The US National Geospatial-Intelligence Agency (NGA) recently released its 2020 Technology Focus Area report, which provides its current and future needs and ways for innovative commercial players to work with the agency. The NGA is the leader in geospatial intelligence (GEOINT) and supports the U.S. intelligence community and the Department of Defense. It is one of the largest buyers of commercial satellite data and analytics. In addition, NGA provides its needs list to In-Q-Tel, the Intelligence Community’s venture arm, to help guide its funding decisions.
We attended the USGIF’s (US Geospatial Intelligence Foundation) video-conference with NGA on its Tech Focus and strategy. The panel discussed what NGA looks for from commercial partners to drive AI/ML integration and road map for the future of GEOINT. The five tech focus areas are as follows:
Data Management: With the explosion of data from different sensors and platforms, timely and agile integration of modern data management at scale is critical to GEOINT. The holy grail of data management is interoperability enabling rapid insights in multi-domain, multi-source environments. The analyst needs to rapidly understand what data exist, aggregate and process data sources from multiple domains (space-based satellites, airborne platforms, maritime vessels, open source and etc.) to be ready for AI/ML. NGA wants more commercial data, but it can only work with trusted sources and needs transparency into the entire data supply chain.
Advanced Analytics and Modeling: NGA seeks to improve GEOINT speed, accuracy and reliability in an increasingly complex world. It is evolving its capability to adopt AI and incorporate all data sets to monitor and track potential threats and assessing emerging issues. It looks for user friendly geospatial web services that feed insights and integrates into their existing workflow. At the same time, it is investing in advanced analytical and visualization capabilities such as augmented and virtual reality systems and 3D gaming objects to enable the synthesis of different information.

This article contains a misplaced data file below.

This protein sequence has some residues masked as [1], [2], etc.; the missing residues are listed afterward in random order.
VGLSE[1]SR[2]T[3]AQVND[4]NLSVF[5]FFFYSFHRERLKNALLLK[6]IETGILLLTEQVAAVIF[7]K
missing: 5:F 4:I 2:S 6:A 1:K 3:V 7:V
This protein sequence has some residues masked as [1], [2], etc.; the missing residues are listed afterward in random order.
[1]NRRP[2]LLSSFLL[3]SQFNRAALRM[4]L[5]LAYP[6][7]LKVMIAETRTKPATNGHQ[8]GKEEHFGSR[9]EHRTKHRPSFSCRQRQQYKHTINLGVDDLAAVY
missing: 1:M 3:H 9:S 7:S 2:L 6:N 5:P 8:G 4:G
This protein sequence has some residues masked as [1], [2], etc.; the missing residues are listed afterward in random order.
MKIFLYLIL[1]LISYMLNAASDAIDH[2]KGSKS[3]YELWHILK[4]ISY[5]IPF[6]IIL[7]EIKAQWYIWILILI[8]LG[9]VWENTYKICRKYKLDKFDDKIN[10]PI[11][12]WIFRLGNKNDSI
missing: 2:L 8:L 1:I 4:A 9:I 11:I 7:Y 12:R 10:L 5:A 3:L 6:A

Artificial Intelligence: NGA has received many ideas on how to implement AI, achieving a certain level of confidence on the output with computer vision on automating object detection, classification and feature extraction. However, it is seeking novel approaches to have a higher level of confidence in AI and understanding of the output under varying conditions. It is looking for ways to combine non-imaging sources (radio frequency, natural language, automatic tracking system data) with traditional geospatial data to contextualize change.
Modern Software Engineering: NGA is investing in robust development platform, continuous integration/delivery processes and security. The modern development practices facilitate unclassified collaboration by enabling teams to rapidly build, test and deploy capabilities as well as use of open-source software.
Future of Work: The future of work at NGA requires more human and machine collaboration. This is done by acquiring tools that enable secure and real-time collaboration across the organization using open-source data. NGA looks to implement tools to automate specific workflows and support work with multi-dimensional data.
What does this mean for startups? Innovative companies interested in collaborating with NGA can learn more about opportunities through Broad Agency Announcements (BAA), Small Business Innovation Research (SBIR), Innovative GEOINT Application Provider Program or participate in competitions such as NGA, SpaceNet Challenge. See NGA's report for more details.
Moreover, the 2020 focus area will be used in NGA evaluations of SBIR contracts through partnership with the Air Force’s SBIR Open Topics solicitation. This is a new acquisition tool managed by AFWERX (AF Innovation hub) to accelerate prototyping and commercialization of promising new technologies.
NGA Tech Focus Areas chart path for geospatial technologies